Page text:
Once I was a sailor. Or, at least, I spent a couple of years messing about on boats. It left me with fond memories and a vague hankering to put the oilskins back on and untie the lines, but mostly I don’t think of it.
Until now, that is…
It started way back the last time I set foot in a shop (three weeks ago, probably), when the fruit and veg aisle did that whooshing dream sequence thing and I was transported to a mid 1990s supermarket, one side of the Atlantic Ocean or the other. In this parallel universe, I’ve got a very very long list of things to buy that corresponds to a menu that feeds quite a lot of people for potentially weeks. I may or may not have a reliable freezer, I certainly don’t have a very large budget, but I do have a plan.
My plan involves picking the groceries carefully (reach as far back as possible for the newest stock) and storing them to last (brought to air temperature slowly and wrapped in paper). Having dried and tinned stuff that can be spruced up with something like cheese, chorizo, honey or chocolate. (Potentially all at once). I’ve got yeast for the bread, UHT milk for the coffee, cheese (did I mention cheese?), dried herbs (primarily for flavour but also to disguise the presence of weevols), there’s no point in a kitchen scale – I’ll need one of those conical measuring things, I’m going to leave the corrugated cardboard boxes behind because that’s where the cockroaches live…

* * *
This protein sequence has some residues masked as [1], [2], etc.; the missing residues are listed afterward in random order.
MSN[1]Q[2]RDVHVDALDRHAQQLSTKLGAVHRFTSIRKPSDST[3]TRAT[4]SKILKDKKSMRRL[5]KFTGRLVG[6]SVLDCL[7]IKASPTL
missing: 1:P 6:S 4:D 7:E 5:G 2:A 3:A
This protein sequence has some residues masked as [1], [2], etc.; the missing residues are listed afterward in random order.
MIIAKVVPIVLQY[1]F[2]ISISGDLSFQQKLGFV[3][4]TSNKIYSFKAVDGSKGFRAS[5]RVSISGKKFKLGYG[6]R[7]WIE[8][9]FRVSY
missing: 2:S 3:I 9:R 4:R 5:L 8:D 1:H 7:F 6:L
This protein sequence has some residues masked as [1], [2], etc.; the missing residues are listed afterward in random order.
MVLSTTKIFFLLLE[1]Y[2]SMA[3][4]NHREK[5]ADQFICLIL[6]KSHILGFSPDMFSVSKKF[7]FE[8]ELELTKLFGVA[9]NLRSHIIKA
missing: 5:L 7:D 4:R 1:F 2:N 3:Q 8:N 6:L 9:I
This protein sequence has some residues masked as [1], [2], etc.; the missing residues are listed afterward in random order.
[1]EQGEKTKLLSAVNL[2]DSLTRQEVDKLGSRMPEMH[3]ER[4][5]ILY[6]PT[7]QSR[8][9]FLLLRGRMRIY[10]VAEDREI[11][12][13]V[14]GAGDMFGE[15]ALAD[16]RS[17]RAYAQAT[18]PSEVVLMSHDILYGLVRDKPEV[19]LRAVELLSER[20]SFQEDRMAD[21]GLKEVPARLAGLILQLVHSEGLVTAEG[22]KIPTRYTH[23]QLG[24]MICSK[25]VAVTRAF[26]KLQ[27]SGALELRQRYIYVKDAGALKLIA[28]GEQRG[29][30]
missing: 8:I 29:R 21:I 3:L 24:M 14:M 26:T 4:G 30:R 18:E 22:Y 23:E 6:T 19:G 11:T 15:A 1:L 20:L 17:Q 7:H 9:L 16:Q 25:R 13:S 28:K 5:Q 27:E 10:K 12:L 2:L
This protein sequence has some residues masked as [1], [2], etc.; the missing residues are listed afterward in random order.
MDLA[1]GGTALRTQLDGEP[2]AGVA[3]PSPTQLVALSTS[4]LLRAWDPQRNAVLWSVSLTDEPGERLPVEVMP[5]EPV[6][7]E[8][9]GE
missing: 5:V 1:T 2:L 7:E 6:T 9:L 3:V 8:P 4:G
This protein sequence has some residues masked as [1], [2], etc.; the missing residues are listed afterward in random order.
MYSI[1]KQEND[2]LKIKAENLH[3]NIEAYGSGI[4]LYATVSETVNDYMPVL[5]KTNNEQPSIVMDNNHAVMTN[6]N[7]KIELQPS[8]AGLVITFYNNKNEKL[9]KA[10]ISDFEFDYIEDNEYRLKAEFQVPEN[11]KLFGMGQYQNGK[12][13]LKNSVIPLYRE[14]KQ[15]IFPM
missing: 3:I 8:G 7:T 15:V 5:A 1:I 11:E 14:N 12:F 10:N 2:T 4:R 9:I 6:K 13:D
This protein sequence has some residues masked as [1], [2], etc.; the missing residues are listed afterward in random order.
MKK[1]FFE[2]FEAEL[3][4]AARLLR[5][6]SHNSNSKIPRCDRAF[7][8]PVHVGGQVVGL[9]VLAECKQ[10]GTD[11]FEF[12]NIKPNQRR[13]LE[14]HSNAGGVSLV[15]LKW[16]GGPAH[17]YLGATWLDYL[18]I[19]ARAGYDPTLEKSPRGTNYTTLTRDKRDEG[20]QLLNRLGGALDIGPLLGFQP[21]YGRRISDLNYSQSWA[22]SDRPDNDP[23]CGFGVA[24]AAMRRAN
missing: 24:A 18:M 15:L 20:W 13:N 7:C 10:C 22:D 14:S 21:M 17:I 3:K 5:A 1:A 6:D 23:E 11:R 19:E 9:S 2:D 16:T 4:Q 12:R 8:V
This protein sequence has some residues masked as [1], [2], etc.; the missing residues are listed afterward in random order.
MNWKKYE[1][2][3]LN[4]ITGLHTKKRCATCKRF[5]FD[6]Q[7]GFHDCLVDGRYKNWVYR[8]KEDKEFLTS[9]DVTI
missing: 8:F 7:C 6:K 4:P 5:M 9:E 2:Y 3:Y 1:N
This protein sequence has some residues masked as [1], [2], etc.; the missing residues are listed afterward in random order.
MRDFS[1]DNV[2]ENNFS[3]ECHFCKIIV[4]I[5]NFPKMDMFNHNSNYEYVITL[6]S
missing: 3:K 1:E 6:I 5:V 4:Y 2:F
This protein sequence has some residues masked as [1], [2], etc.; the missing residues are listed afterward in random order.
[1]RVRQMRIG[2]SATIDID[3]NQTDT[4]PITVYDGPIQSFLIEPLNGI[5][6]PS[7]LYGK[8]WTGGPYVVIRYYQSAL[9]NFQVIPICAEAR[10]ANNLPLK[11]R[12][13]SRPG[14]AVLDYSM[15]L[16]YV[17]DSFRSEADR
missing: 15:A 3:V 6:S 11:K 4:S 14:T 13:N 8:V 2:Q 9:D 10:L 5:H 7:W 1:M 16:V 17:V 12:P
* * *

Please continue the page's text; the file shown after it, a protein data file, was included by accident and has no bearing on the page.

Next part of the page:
Whoosh. I was back in Tesco and the weevols and cockroaches had scurried away.
I wasn’t provisioning a yacht for an ocean, but I was thinking about how to keep several people fed for goodness knows how long when the privilege of nipping down to the Co-op for an emergency bunch of basil might be suddenly taken away from us. Emergency basil feels like a lifetime ago already, doesn’t it?
And since then that at-sea feeling has returned. Living in lock-down is quite a lot like a long sailing voyage, a round-the-world one probably. While the likes of Robin Knox-Johnston and Ellen McArthur achieved great things, I always struggled to see the point of all that effort to end up back where you started – for me it was journey and destination.
Sadly, we’re not heading for somewhere warm and exotic. No. Not even somewhere new. We’re hoping for back where we stared yet plotting a course for the uncharted. Until we get there, though, we’re stuck on this ship.
Here’s why lock-down is like sailing a long way:
- You can’t get off. If you do, you’ll be putting your shipmates in danger and that’s just not cricket.
- Food matters. Making it, thinking about it, eating it… All the time.
- The jokes are stupid and hilarious and do not survive once the voyage is over.
- You don’t care what you look like and neither does anyone else.
- There will always be a mysterious person whose toilet habits are somewhat lacking. You will never identify that person.
- Storms will come and go.
- Doing your jobs and looking after each other isn’t optional if you’re all going to get there.
- You can’t see what’s beyond the horizon. All that really matters is what’s right in front of you.
- Everyone in turn will be so incredibly, unbelievably irritating that you can’t bear it.
- Someone will eat more than his or her share of the good stuff.
- The sun will come up every morning and it won’t feel so bad again.
- However slowly you’re going, you’ll get there eventually.
- And when you’re back on dry land, you’ll believe that you enjoyed some of the past few weeks.